Biology is a fascinating subject. Here you can study everything from the human body, bacteria, viruses, amphibians, mammals, birds, flowers, plants, all the way to Darwin's theory of evolution. The human body itself is fascinating.
From the study of the brain, to the human heart, to all the different organs of the human body, to the functioning of hormones, to viruses and diseases that plague us, there is an endless amount of material to study. Most students
probably remember the time they dissected a frog during their biology class! It's not something we do every day but certainly it brings memories for those of us who have studied biology.
What I find fascinating are viruses. These things can stay dormant for many many years. Their sole purpose in life is to duplicate themselves once they are able to invade a cell. Unfortunately, they also cause a lot of harm to us, especially as a disease. I also remember studying plants. The process of photosynthesis is a very interesting process that nature has developed. Here, plants can take in the carbon dioxide that is given off by many animals, and in return, generate oxygen for us. Thus, we have a nice balanced eco system with plants and animals helping each other to keep the sytem in check.
If you've ever taken an Astronomy class, it's definitely "out of this world," literally! For the longest time, mankind has studied the cosmos, the stars, and the universe. Fortunately for our generation, we are able to explore
the planets nearby and learn much more about them than we ever knew before. I can't imagine what it will be like 1000 years from now - I'm sure by then, mankind will have colonized planets or moons. If you have a chance, you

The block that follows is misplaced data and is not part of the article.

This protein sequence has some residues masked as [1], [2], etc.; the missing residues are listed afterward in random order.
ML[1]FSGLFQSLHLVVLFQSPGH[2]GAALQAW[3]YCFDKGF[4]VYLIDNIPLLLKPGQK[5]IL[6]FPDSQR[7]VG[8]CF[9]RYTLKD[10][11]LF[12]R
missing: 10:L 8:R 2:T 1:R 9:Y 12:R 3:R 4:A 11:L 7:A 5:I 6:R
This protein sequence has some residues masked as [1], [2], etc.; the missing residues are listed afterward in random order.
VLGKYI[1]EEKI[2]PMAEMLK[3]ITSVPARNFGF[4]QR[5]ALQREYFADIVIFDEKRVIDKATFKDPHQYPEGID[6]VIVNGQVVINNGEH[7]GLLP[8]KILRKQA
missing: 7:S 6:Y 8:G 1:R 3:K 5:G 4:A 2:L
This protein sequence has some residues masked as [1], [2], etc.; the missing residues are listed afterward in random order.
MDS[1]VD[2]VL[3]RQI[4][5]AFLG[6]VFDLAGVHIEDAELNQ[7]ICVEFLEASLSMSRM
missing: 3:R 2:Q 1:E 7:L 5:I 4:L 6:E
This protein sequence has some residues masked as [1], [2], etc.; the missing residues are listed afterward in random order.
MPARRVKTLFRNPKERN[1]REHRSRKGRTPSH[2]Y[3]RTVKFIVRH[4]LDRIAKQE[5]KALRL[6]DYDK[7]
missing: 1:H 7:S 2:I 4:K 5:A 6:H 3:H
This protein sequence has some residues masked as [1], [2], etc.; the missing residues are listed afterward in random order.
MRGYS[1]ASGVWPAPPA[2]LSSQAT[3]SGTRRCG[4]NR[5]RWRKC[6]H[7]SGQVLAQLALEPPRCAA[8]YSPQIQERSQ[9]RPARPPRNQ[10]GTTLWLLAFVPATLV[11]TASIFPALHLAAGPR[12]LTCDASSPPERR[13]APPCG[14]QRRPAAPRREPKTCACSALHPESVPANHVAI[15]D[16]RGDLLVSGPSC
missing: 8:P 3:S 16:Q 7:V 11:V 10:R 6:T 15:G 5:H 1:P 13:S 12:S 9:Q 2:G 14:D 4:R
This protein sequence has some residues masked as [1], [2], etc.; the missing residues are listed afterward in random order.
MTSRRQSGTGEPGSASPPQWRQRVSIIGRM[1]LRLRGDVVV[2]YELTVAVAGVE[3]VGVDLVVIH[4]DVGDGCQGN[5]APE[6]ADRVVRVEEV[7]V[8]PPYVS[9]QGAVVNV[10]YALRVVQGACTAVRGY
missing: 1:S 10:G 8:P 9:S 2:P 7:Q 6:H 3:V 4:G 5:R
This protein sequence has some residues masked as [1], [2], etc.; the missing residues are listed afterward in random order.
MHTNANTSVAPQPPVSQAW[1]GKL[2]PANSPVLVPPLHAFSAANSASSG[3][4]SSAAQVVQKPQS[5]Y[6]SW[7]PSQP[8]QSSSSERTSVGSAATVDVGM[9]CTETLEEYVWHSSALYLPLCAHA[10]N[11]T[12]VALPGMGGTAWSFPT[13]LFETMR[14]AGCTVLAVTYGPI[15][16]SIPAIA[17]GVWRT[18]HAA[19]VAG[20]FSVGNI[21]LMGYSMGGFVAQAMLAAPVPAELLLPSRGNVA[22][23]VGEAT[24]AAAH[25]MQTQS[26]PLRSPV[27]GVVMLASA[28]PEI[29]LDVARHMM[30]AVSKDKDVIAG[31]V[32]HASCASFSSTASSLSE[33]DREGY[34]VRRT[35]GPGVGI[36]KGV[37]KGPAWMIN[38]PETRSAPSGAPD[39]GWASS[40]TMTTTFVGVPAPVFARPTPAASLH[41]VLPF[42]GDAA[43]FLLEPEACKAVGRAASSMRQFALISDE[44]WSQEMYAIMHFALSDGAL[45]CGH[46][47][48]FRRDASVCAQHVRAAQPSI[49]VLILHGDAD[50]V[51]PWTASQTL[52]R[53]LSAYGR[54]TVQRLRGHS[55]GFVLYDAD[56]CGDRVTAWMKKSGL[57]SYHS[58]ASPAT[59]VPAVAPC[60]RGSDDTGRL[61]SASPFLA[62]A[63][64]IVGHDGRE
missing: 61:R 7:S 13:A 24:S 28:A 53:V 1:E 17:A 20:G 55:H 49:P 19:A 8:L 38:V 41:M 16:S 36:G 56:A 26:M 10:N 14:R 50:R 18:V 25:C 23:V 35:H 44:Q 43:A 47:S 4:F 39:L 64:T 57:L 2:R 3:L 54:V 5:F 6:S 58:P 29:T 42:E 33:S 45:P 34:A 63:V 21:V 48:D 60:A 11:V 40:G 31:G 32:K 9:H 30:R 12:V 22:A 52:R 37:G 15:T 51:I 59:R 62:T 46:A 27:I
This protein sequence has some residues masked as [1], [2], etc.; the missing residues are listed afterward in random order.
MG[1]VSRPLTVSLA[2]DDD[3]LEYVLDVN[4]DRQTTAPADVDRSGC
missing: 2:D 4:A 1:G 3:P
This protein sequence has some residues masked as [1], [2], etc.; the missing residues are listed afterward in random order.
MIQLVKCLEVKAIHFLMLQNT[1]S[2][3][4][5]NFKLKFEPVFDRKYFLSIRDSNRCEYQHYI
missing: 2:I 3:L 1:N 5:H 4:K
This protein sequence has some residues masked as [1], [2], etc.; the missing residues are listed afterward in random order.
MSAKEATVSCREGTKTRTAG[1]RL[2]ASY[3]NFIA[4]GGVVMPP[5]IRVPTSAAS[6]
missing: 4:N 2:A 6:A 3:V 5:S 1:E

should definitely visit NASA in Houston or NASA in Cape Canaveral. Both places are the forefront of mankind's reach to the stars.
Probably the most interesting thing to have developed in Astronomy recently was the revoking of Pluto as a planet. The new formal definition of Pluto is a "dwarf planet". One reason why Pluto has been redefined as a "dwarf planet" is because Eris, another "dwarf planet", was discovered beyond Pluto and Eris is considered larger than Pluto. This is what NASA says about Pluto's new definition:
"In 2003, an astronomer saw a new object beyond Pluto. The astronomer thought he had found a new planet. The object he saw was larger than Pluto. He named the object Eris (EER-is).
Finding Eris caused other astronomers to talk about what makes a planet a "planet." There is a group of astronomers that names objects in space. This group decided that Pluto was not really a planet because of its size and location in space. So Pluto and objects like it are now called dwarf planets."